# Tension on a string attached to two objects

• unified
In summary: Thank youIn summary, the question asks for the force that the chain can exert on the car when a person is pulling on it perpendicular to its length. Using basic trigonometry, the person can calculate the angle between the base and hypotenuse of two congruent triangles formed by connecting a line from the person to the ground. With this angle, the force exerted by the chain on the car can be calculated to be 364 N, which is twice the value given by the book. Additionally, the question of how many forces are acting on the person and the chain is discussed, with the conclusion that there are three forces in total. The presence of friction is also considered, but it is ultimately determined to have no effect on the final
unified

## Homework Statement

A person would like to pull a car out of a ditch. This person ties one end of a chain to the car's bumper and wraps the other end around a tree so that the chain is taut. The person then pulls on the chain perpendicular to its length. If the distance between the car and tree is 5.0 m and the length of the chain between the car and the tree is 5.2 m and the person can pull with 100LB of force, what force can the chain exert on the car?

## Homework Equations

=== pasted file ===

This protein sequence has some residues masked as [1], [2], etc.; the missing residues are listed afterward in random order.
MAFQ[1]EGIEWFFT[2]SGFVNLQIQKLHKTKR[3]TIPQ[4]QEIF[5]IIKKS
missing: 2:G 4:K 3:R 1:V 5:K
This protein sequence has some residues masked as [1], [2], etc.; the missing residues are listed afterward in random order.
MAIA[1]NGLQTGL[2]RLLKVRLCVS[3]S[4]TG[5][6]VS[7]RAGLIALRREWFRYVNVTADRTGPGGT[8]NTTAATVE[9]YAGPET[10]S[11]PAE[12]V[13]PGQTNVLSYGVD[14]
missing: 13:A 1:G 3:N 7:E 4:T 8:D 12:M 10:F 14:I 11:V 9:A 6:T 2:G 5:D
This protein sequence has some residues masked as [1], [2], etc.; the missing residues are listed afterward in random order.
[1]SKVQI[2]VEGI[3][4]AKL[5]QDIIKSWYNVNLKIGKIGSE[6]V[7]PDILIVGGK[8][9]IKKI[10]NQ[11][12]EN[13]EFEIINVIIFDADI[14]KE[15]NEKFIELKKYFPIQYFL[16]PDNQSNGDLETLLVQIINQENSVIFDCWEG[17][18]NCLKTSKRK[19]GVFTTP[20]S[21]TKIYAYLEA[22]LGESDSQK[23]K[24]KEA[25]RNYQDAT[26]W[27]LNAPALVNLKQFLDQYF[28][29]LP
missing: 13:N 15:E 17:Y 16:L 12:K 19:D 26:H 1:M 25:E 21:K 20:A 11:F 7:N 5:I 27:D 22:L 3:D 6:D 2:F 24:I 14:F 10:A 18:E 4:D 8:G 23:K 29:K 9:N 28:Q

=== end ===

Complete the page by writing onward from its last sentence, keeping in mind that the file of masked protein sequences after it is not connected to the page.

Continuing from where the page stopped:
Basic trigonometry

## The Attempt at a Solution

Let d_1, d_2 be 5.0 m and 5.2 m respectively. Let F_1 be 100 LB.
Draw a pair of congruent triangles by connecting a line from the person to the ground. This gives two right triangles with base (1/2)d_1 and hypotenuse (1/2)d_2. You can calculate the angle between the base and hypotenuse to be about 15.94 degrees which we may call theta. Then F_T = csc(theta) * F_1 = 364 N. The book gets about half of that at 180 N.

unified said:

## Homework Statement

A person would like to pull a car out of a ditch. This person ties one end of a chain to the car's bumper and wraps the other end around a tree so that the chain is taut. The person then pulls on the chain perpendicular to its length. If the distance between the car and tree is 5.0 m and the length of the chain between the car and the tree is 5.2 m and the person can pull with 100LB of force, what force can the chain exert on the car?

## Homework Equations

Basic trigonometry

## The Attempt at a Solution

Let d_1, d_2 be 5.0 m and 5.2 m respectively. Let F_1 be 100 LB.
Draw a pair of congruent triangles by connecting a line from the person to the ground. This gives two right triangles with base (1/2)d_1 and hypotenuse (1/2)d_2. You can calculate the angle between the base and hypotenuse to be about 15.94 degrees which we may call theta. Then F_T = csc(theta) * F_1 = 364 N. The book gets about half of that at 180 N.
Consider the point on the chain where the person is pulling. Draw an FBD for that. How many forces are there?

haruspex said:
Consider the point on the chain where the person is pulling. Draw an FBD for that. How many forces are there?

Of course I've done that. If we ignore the frictional forces with the ground as the book usually does in a situation like this, and cancel the gravitational and normal forces, there are two forces acting on the person along the two chains.

unified said:
Of course I've done that. If we ignore the frictional forces with the ground as the book usually does in a situation like this, and cancel the gravitational and normal forces, there are two forces acting on the person along the two chains.
haruspex said:
Consider the point on the chain where the person is pulling. Draw an FBD for that. How many forces are there?